By 1914, there was a small number of persons from Lebanon living in St. Kitts. The Colonial administration referred to them as Syrians. They had come to the Caribbean to escape the turmoil in the Middle East and the hope of starting a better life. They were in fact citizens of the Ottoman Empire also sometimes referred to as Turkish Empire. When war broke out in 1914, the Ottoman Empire became an ally of Germany. This made the Colonial authorities in the Caribbean uneasy about the presence of the Lebanese community in the Caribbean.
On the 9th Nov 1914, The Inspector of Police, William Wilders received instructions that he was to create a register of all Syrian persons living on the island. It was to contain their names, addresses, age, place of birth, and occupation. He was also to inform them that they were “forbidden to leave the island or to go outside the town of Basseterre. They should be rounded up each day and a careful watch kept on their actions.” The same was to happen in Nevis but Wilders reported that at the time there were no Syrians there. Today we are sharing the telegram from the Secretary of State and the names of those Lebanese who were resident here in 1914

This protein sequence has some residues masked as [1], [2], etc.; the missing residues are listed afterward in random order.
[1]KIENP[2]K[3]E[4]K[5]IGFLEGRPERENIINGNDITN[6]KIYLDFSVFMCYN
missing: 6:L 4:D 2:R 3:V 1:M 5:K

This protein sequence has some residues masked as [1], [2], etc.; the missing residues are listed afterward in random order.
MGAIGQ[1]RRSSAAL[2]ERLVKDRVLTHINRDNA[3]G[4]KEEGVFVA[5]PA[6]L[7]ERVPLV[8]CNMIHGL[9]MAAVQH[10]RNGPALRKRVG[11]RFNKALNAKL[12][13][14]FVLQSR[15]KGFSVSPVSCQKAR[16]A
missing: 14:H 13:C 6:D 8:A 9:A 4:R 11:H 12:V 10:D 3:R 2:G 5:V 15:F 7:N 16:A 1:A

Administrator McNaughten realized that the situation was probably being blown out of proportion but he adopted a better-safe –than-sorry attitude. He wrote, “I am not certain how far the word detained in the telegraph from the S of S is to apply. I cannot think that these very peaceable people who really are very much more attached to King George than they are to the Turkish Government are to be imprisoned or prevented from going about their usual avocations. But they must be seen every day – every one of them who is not a child at least by a Police or Defence force officer and their proceedings completely opened. Their letters, telegrams will of course be subject to being censored and with this precaution and constant surveillance I think we may be satisfied that no mischief will be done. They may go to Nevis with a pass from you which they must show to the police in Nevis. The latter must keep track of they and they must report themselves at the station or some station daily.”